Sunday, October 2, 2011

Grizzly Peak Hourglass Couloir - 5.13.2009

On May 13th 2009, Josh Nunnamaker, Jean Parks, and I set out to ski Grizzly Peak near Loveland Pass. Grizzly peak is one of the many high points on the long ridge that runs from Mt. Sniktau, to Torreys, to Grays,  and then wraps around Stevens Gulch to Mount Edwards.  Despite its close proximity to Loveland Pass and Grays and Torreys, its north face is not very visible, hiding several awesome lines located there. The north face proper holds several chutes and couliors that thread through the windswept face and its large cliff bands. I got the idea of skiing Grizzly when Ethan Vimont, Mike Mcmahon, Lindsay Records and I saw it from Sniktau a few days earlier.

The route
We began our day at the Loveland Pass summit parking lot and quickly gained the ridge line to the east, this is where we realized just how windy it was going to be all day. Fortunately I brought a face mask, so I was for the most part spared from the torment. We then followed the ridge line south towards Grizzly's northwest shoulder. This ridge line makes for some interesting travel because of its rolling nature. I opted for a combination of skiing, skating, and hiking which worked quite well. The ridge does have some very large overhanging cornices, so it is appropriate to stay far back from the edge on the way. As we passed Cupid and the top of Dave's Wave we got our first view of Grizzly's north face, and the Hourglass Couloir, located a couple hundred yards left(east) of the summit.

The objective, Grays and Torreys visible to the east
The climb from the saddle below Grizzly to its summit was more difficult than I expected because the peak is covered in small loose talus, so each step forward involves at least a half step back. I avoided walking on the  overhanging cornice because I was concerned about its stability. When I reached the top I briefly enjoyed the views, then promptly laid down to wait for Josh and Jean as far out the wind as possible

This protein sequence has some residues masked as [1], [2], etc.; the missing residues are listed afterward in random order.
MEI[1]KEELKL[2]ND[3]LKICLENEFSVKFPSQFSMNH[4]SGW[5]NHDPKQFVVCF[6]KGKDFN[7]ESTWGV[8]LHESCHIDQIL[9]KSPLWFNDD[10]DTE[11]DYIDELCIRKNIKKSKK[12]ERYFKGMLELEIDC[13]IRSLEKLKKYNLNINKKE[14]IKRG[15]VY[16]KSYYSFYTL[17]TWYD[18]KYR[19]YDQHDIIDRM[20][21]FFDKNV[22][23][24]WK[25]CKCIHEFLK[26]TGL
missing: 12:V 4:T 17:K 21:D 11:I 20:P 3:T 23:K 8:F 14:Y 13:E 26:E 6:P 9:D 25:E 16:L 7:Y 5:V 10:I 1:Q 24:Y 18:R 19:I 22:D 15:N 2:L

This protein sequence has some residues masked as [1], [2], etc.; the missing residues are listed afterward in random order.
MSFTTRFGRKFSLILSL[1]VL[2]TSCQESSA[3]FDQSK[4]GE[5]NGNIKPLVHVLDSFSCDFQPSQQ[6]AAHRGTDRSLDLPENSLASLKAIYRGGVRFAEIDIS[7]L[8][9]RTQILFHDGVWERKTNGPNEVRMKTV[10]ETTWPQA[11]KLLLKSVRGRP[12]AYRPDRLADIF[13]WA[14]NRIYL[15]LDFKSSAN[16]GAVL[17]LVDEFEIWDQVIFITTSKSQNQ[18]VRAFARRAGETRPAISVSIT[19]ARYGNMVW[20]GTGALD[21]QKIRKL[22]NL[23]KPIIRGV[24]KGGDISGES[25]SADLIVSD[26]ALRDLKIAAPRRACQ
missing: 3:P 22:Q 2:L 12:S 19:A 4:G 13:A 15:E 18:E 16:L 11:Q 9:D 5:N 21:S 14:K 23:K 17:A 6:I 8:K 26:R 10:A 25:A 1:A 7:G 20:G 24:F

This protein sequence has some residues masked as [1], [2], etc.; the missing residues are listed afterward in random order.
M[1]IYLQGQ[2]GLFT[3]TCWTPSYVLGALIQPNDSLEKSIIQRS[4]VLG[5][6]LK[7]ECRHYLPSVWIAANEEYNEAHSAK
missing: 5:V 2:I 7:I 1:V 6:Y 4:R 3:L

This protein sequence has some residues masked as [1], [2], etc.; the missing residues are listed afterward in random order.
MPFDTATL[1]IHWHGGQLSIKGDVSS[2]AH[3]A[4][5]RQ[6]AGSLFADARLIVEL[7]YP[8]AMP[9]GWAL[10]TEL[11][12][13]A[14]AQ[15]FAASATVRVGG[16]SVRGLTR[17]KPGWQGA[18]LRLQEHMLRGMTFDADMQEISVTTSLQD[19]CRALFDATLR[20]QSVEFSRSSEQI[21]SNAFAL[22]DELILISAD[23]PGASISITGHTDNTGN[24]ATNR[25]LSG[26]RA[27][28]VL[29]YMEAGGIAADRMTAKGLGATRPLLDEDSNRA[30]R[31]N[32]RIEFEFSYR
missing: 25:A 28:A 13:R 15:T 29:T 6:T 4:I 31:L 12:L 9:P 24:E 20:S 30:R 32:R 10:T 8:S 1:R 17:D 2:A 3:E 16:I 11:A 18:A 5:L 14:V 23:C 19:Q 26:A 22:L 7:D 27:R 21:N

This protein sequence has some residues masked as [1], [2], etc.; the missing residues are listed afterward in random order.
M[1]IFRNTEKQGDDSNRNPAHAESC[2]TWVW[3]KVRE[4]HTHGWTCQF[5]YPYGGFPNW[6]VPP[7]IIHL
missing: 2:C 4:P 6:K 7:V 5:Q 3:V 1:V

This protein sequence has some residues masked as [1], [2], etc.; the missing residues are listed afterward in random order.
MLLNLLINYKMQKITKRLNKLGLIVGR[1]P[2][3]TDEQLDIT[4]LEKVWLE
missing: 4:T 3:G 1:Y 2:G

The backside of Shit for Brains
By the time Jean and Josh arrived we were all ready to get out of the wind and start skiing. Finding the entrance was a little tricky as everything look pretty similar, and we knew there some large cliffs below us.

Looking down the Hourglass
Dropping in I expected the snow to soften up once we were out of the wind, but we never really got out of the wind. Despite the consistent winds, the snow was generally smooth, fun wind buff. The first couple dozen steep exposed turns were really fun as we were funneled into the Hourglass.

Josh drops in
Josh makes some exposed turns

Josh through the crux
The line stayed steep (mid 40s) through the constriction and opened up into a fast and open apron.

Josh enjoys the apron
Looking back up at the line
After enjoying our line and the apron we found an enormous boulder that offered some protection from the wind, took a break to eat a snack, reviewed our line and checked out several future lines. In particular I'm really excited about a dogleg couloir located farther east along the ridge past the summit of Grizzly that offers a challenge entrance, exposed turns, and a tight choke.

An interesting line on Grizzly and Torreys' Tuning Forks
Spring 2012??
After finishing our lunch we prepared the skin back out of Grizzly Gulch towards our planned Loveland Pass reentry point at Dave's Wave. This is when we learned that Josh had opted against bringing skins or snowshoes along. I felt so bad for him having to bootpack back out through a foot of heavy spring concrete that I even volunteered to carry his skis for him. About half way out we passed under face below. For Loveland skiers it's basically the equivalent of Wild Child stacked on top of Super Bowl (ie 1500 vertical feet of fast open turns, with a big cornice and a couple LARGE cliffs). I would love nothing more to ski this on a stable spring pow day.

A face I would LOVE to ski
Jean ponders a split board, Grizzly behind
When exiting Grizzly Gulch to Loveland Pass there are 2 saddles that you can take, it is important to take the northern saddle, which has a completely safe exit point free of a cornice, as opposed to the southern saddle which is guarded by a huge overhanging cornice. We reached the top of Dave's Wave rather late in the afternoon, but fortunately the roaring winds had kept the snow surface just firm enough to ski some great corn all the way down to upper Abasin parking lot.

Me harvesting corn in Dave's Wave
I would highly suggest this adventure to someone looking for a relatively easy day near Loveland pass. The Hourglass Couloir has awesome relatively steep and exposed skiing, and Dave's Wave provides an easy exit with another 2000 vert of turns. Because Dave's Wave faces west it also gets soft a bit later, just in time for some early afternoon corn turns. However, because of the amount of time spent on already windy ridge lines, I would recomend against doing this on a windy day. Plus, I am always a fan of a good car assist: parking at the top of Loveland Pass and hitchhiking back up at the end of the day gains you an extra 1000 vertical feet of skiing. 

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